Monday, April 9, 2012

Amazon's Arc

Hardball pricing tactics, combined with market dominance, have made Amazon the elephant in the room that no one can avoid talking about any more.

As writers who hope for publishing support, we despair over what Amazon's cut-to-the-bone pricing is doing to many traditional publishers and to critical parts of publishing itself; and at the same time we love the advantages that can be gleaned by working with the behemoth. Now that Amazon's not only the biggest online bookseller for all books and huge venue for indie-published books, but has established its own substantial publishing imprints, it is a player in our world like never before.

Personally, I share the belief that a shakeup was overdue in the traditional publishing industry, but like most people, I sure don't want to see the loss of quality or of opportunity for meaningful editing, distribution, and publicity that are the innards that make publishing good, not only for writers, but for readers.

The past decade, since the tsunami of digital publishing hit, has been a wild ride, and promises to continue to be for a while. Amazon is, of course, key to the tsunami, and there's still no telling exactly how the sea change will leave the beaches it crashes over. What will survive and grow stronger? What will be nothing but beach detritus when the waves recede? There are signs that many of the traditional publishers will not, after all, be detritus. Hooray! I believe that if they maintain a strong competitive presence, we writers and readers will eventually end up with the best of both worlds.  But before we get there, we've still got some serious undertows to deal with. One way of knowing what those might be is to keep up with what's happening with Amazon in the book world.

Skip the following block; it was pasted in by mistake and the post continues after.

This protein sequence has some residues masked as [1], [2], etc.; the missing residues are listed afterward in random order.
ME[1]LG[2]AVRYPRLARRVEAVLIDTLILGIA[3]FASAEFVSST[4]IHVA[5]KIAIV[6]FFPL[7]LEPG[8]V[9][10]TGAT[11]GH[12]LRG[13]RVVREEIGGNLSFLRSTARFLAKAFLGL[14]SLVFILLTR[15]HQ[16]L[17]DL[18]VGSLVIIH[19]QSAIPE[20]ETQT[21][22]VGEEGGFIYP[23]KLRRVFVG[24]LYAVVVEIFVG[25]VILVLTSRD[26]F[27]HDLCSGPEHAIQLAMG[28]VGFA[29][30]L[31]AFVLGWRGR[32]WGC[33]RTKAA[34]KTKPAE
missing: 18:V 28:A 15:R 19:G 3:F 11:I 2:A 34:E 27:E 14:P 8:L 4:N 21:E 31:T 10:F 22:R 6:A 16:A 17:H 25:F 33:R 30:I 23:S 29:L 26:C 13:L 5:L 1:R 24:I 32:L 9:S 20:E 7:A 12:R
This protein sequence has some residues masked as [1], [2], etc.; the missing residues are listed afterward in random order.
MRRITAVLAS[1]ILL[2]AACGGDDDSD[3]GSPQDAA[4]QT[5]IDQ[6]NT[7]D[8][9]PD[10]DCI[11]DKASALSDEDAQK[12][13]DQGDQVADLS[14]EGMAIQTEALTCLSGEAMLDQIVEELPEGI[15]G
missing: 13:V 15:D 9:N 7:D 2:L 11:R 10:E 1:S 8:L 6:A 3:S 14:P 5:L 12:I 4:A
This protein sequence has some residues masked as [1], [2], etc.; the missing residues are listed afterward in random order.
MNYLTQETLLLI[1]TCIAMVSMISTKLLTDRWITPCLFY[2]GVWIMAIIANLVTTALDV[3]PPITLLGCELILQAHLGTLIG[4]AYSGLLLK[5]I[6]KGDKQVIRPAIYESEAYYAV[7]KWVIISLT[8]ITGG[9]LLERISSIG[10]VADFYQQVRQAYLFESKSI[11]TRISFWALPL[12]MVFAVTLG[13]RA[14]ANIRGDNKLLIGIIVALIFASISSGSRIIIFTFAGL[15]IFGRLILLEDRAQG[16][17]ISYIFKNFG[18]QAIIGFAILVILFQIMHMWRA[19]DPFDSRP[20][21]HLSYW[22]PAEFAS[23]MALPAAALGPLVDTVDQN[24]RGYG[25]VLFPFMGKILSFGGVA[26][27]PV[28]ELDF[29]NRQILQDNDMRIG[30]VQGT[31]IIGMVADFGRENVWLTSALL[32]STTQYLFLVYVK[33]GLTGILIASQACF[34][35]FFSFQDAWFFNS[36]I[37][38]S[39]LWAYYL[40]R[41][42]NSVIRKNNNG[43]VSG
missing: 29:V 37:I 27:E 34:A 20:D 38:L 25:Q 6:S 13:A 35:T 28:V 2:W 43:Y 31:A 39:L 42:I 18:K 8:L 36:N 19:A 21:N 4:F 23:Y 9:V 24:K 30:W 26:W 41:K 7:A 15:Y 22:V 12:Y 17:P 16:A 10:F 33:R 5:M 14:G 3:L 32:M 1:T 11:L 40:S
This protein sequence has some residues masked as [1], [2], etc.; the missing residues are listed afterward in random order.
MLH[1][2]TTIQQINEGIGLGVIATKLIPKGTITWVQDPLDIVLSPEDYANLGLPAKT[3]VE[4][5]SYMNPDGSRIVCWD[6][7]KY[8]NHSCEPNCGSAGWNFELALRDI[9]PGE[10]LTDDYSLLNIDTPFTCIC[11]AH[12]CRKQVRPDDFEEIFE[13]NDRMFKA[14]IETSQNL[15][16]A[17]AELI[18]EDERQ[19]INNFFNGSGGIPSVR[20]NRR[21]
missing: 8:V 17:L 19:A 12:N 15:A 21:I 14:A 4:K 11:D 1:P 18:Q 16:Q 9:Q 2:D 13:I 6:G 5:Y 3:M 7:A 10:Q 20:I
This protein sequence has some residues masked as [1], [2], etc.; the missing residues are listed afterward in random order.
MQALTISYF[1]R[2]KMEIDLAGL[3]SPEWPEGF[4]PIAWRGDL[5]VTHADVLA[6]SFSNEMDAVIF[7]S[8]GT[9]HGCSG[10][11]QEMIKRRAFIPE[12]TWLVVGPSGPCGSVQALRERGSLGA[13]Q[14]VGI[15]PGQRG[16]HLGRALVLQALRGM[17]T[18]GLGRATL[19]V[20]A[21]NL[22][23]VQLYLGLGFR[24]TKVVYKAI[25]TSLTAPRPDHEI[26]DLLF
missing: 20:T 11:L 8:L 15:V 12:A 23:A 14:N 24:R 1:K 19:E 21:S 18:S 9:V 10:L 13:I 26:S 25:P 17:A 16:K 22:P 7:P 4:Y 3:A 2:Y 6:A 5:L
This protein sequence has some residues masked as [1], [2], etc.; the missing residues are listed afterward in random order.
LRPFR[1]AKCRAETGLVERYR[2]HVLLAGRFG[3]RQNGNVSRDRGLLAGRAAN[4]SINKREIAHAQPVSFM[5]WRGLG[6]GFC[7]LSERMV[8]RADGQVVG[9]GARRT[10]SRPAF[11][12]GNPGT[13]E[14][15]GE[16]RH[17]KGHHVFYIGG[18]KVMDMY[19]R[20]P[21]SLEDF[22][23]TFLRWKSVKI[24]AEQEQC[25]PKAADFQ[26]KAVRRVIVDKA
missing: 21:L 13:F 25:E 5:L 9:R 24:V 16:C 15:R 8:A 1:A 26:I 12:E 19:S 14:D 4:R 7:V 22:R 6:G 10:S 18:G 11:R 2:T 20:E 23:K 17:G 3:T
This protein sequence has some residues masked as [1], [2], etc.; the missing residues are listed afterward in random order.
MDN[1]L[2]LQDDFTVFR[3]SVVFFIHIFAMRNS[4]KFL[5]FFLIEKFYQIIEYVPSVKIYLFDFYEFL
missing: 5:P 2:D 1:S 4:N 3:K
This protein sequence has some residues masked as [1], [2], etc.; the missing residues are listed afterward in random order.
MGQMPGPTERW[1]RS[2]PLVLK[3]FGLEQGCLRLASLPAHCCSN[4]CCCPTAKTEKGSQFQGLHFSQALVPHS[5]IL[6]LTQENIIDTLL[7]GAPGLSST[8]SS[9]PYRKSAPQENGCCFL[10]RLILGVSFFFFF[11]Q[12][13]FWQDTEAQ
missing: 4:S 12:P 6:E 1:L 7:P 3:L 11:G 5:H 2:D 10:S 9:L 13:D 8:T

An article about a current development was published last week in Amazon's home town of Seattle, in the Seattle Times newspaper. Worth a read all the way through, but to summarize what's in the article about recent developments in what I like to call the Amazon Arc of Influence, consider:

  • early 2010: Amazon removes 'buy' buttons from MacMillan's titles (see Standoff with publishers section of article). Amazon ended up rescinding that action, but it set the tone for what was to come
  • February, 2012: the Independent Publishers Group (IPG) debacle—Amazon pulls 5,000 IPG titles from its sites because IPG won't accept Amazon's pricing terms
  • Currently: small publishers are feeling the pinch big-time from Amazon, even more than previously. They can't afford Amazon's pricing demands and those who are dependent on Amazon for the majority of their sales face possible closure
According to the article, Amazon's pricing cut demands to publishers are often made by email, with no personal contact information provided, leaving almost no room for discussion. A lot of the resulting  anger and frustration is coming not only from the impossible bottom line being demanded, but by what is felt as an offensive and overly aggressive attitude from Amazon. And, of course, Amazon does not seem to hesitate to cut off anyone from its distribution network if they don't comply with the pricing cut demands.

Feeling conflicted about all this? Remember, it's good to stay abreast of what's going on in the industry—it may allow you to take advantage of publishing opportunities, or at least tread water while we wait for the waves to recede. If reading the Seattle Times article adds to your angst, be sure to go to the Amazon logo and its parody next to the Standoff with publishers section and play with the logo—move the little orange bar left and right to see how some publishers are venting. :-)